Indian Motorcycle Company

In the early decades of the twentieth century, the Indian Motorcycle Company drew raves for its high performance, high quality bikes. After making thousands of motorcycles for use by the Allies in World War II, Indian had a few more good years, but t

Some people called it a “curse” on the Indian Motorcycle Company. It went out of business twice: once in 1953 and again in 2003. While 50 years of hindsight has led to some conclusions about why it went under in 1953, the 2003 bankruptcy is more puzzling. But ultimately, there is a happy ending: in 2004, rights to the name were bought and a brand new factory was built to make Indian motorcycles. Those loyal to the vintage bikes and those just discovering this American icon have had a very positive reaction to this latest chapter in the Indian motorcycle saga. Perhaps the “curse” is finally gone.

In 1950, a British company called Brockhouse, Ltd. bought Indian, but unable to compete with Harley-Davidson with improvements to its V-twin bikes, Indian was split into two companies: Titeflex Corporation, the manufacturing arm; and the Indian Sales Corporation, which through a series of events that are still ambiguous, ended up in the hands of Floyd Clymer in the mid 1960s. That split is crucial, because it led to trademark disputes that lasted until the year 1999, long after Clymer’s death in 1970.

In 1998, a Colorado federal court awarded the trademark to IMCOA Licensing America, Inc., thus allowing a merger of American Indian Motorcycle Co., Indian Motorcycle Co., Inc., California Motorcycle Co., and six other companies. The new entity was headquartered in Gilroy, California.

The court ruling also obligated the new company to begin producing large numbers of bikes in a very short time span. The first “Gilroy Indians” were basically clones of Harleys with the iconic Indian fenders and logos. The company tried to move as quickly as possible to making a bike with original parts, and by 2003, it was almost there. The 2004 bikes were almost entirely built of components designed by Indian. They had already sold over 13,000 bikes, and they weren’t cheap. Success looked promising.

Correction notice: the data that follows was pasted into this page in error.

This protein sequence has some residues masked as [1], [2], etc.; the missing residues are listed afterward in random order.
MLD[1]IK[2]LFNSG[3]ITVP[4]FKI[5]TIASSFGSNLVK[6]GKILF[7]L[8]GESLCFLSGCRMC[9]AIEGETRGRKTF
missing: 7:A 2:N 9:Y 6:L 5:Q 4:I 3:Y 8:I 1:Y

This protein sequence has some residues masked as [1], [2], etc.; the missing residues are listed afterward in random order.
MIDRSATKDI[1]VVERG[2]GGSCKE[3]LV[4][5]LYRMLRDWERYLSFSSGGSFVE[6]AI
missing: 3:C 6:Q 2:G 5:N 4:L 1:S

But one financial backer bowed out, leaving Indian with an eight digit monetary hole to fill, and the company could not do so. Fifty years after Indian was first shuttered, it was shuttered again.

In 2004, Steve Heese and Stephen Julius acquired the trademark rights and intellectual properties of the Indian Motorcycle Company. In 2008 the first 2009 Indian Chief motorcycles began rolling off the assembly line in a new factory in North Carolina. The response has been very enthusiastic, and Indian has already opened over a dozen licensed dealerships with at least 50 planned by the end of 2011. It appears that the “curse” is finally broken and the Indian magic that engendered such reverence and admiration in the 1920′s, 30s, and 40s is back to stay.

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